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Thursday, December 13, 2012

Review: Ironskin by Tina Connolly


IRONSKIN

Ironskin #1
by Tina Connolly
Publication Date: October 2012
Publisher: Tor Books
Pages/Format: 304;Hardcover, Audio, ebook
Amazon--B&N--Powell's--Indibound--Audible
Jane Eliot wears an iron mask.

It’s the only way to contain the fey curse that scars her cheek. The Great War is five years gone, but its scattered victims remain—the ironskin.

When a carefully worded listing appears for a governess to assist with a "delicate situation"—a child born during the Great War—Jane is certain the child is fey-cursed, and that she can help.

Teaching the unruly Dorie to suppress her curse is hard enough; she certainly didn’t expect to fall for the girl’s father, the enigmatic artist Edward Rochart. But her blossoming crush is stifled by her own scars, and by his parade of women. Ugly women, who enter his closed studio...and come out as beautiful as the fey.

Jane knows Rochart cannot love her, just as she knows that she must wear iron for the rest of her life. But what if neither of these things is true? Step by step Jane unlocks the secrets of her new life—and discovers just how far she will go to become whole again.
Just like its gripping cover, Ironskin stopped me in place with dark mystery and a struggling, yet determined, heroine. Tina Connolly weaves a story with clever skill and fairy-tale appeal, a story that will regale and haunt minds long after its closing.

Connolly grips and threads readers through the remnants of the terrible war between fey and humans while also focusing on Jane's conflicts, ranging from the depths of beauty to a mysterious romantic interest. While lightly steampunk, Ironskin is heavy with supernatural intrigue. Jane Eliot's cheek is scarred and fey-cursed. The iron mask that covers the whole of one side of her face not only hides her deformity, but also the fey powered rage that reaches out to any surrounding her. Jane has an extensive presence and feels so much like a non-fictional person, someone filled with grief over the past, heavy with worry over present trials. She struggles with being on the outside of normal, self-conscious of the mask. For all her deep contemplations of who she is versus who she would like to be, Jane has a strength identifiable from the outset of the novel. A strength that grows as Jane works through what she wants and faces the dangerous fey she believed were gone forever.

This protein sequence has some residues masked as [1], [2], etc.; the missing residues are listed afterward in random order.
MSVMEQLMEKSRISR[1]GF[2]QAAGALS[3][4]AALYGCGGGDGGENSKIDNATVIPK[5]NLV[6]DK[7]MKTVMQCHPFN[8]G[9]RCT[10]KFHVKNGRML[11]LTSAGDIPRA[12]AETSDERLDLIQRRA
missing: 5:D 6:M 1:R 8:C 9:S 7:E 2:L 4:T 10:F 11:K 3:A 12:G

Jane works as a governess to the daughter of Edward Rochart. She's charged with teaching Dorie to stop using her fey-curse, moving objects without using her hands. The task proves to be more strenuous than she expected, yet Jane is set on helping Dorie and comes to learn more about fey, the fey-cursed, and the war that started it all. The plot moves smoothly and with purpose, every action leading to revelations that will cause chills to shiver across the reader's spine. From all that has been seen of fairies and magic nothing will surprise readers as much as Connolly's take on such elusive creatures. Fey are infamous for their nefarious desire to take over human bodies, dead of course, but their attraction to physical beauty and extraordinary talent takes the top spot for filling hearts with trepidation. A tale of empowerment and control, Ironskin will segue into a sequel even more haunting and mysterious!
*I received a copy of this book in exchange for an honest review*

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